"Jack Bowman had a vision that the blood plasma should be fractionated in Manitoba to provide a highly value-added product and employ highly trained students and scientists. Rather than just ship raw plasma to the Connaught Laboratory in Toronto, he succinctly put it of the Winnipeg Rh Program, 'We must be more than hewers of wood and carriers of water.' He had the goal of developing a new method of preparing the anti-Rh immunoglobulin locally. In 1970, Jack Bowman and Bruce Chown asked Dr. Jim Jamieson of the Department of Chemistry to help with the development of a fractionation unit based on a technique developed by Hans Hoppe in Hamburg. The procedure was referred to as column fractionation and depended on the use of a new product on the market (DEAE-Sephadex)." (p. 72)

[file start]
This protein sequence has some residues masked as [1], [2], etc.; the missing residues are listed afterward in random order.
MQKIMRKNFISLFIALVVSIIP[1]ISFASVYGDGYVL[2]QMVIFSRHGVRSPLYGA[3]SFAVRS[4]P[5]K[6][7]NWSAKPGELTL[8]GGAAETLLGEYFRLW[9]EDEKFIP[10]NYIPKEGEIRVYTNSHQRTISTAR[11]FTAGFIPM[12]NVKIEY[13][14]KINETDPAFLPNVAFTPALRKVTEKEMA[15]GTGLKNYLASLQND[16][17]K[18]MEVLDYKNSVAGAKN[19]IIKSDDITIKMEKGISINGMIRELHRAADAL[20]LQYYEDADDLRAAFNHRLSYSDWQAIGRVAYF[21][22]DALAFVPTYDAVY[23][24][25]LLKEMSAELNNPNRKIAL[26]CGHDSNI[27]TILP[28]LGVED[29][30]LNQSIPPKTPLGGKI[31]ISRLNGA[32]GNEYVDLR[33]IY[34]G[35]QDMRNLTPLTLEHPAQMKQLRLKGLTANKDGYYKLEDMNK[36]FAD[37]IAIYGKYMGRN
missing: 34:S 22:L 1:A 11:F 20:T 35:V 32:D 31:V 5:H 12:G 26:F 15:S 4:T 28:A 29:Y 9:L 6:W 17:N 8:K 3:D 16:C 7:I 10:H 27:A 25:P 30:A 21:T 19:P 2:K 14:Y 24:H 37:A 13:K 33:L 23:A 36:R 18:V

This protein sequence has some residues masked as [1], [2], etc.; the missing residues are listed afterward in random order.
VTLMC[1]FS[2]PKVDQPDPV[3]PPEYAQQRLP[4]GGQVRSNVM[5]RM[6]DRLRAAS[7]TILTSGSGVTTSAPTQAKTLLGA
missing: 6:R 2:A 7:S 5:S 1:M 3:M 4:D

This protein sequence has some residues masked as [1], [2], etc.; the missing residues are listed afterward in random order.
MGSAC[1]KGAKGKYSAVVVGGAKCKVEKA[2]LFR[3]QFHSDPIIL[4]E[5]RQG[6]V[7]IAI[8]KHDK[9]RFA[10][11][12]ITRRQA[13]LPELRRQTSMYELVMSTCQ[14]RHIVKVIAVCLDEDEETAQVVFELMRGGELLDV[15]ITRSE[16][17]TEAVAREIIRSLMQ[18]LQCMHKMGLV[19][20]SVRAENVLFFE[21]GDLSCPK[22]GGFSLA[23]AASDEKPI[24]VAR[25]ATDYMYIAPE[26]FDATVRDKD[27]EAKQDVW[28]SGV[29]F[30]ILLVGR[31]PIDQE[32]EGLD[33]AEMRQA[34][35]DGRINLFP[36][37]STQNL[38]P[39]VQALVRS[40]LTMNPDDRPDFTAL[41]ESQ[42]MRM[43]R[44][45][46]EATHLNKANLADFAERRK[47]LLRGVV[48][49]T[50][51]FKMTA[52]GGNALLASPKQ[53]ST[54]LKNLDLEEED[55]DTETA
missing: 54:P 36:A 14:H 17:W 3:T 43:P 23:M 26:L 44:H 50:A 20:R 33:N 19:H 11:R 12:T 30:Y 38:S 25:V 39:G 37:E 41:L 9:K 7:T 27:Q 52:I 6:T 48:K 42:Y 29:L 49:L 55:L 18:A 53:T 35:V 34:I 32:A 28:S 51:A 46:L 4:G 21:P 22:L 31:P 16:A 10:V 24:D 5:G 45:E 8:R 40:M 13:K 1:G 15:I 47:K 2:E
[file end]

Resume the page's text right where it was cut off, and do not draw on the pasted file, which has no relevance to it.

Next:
"Funding was provided to send Jamieson to Hans Hoppe, as well as a similar unit in Ireland. With this experience, Jamieson concluded that a made-in-Canada fractionation unit could be replicated in Winnipeg. It ws decided the best way forward was to build a laboratory on land on the Fort Garry Campus of the University of Manitoba to have it close to the Department of Chemistry, student help, and the library." (p. 72)
"Perhaps in no other place has there been such a continuity in the persuit of Rh research and the application of all developments in the treatment and prevention of the disease for the benefit of the community. From the 1940s to the 1990s in Manitoba, population 1 million, perinatal mortality due to Rh incompatibility dropped from 100 per year to one every 3 years." (p.75)
Warren, P., Jamieson, J.C. (2010). Jack Bowman: Winnipeg's Contributuions to the Treatment and prevention of Rhesus and Hemolytic Disease of the Newborn. Transfusion Medicine Reviews, 24 (1) 68-76.
(Photo courtesy of the University of Manitoba Archives & Special Collections, PC80 A83-052 005 236:21)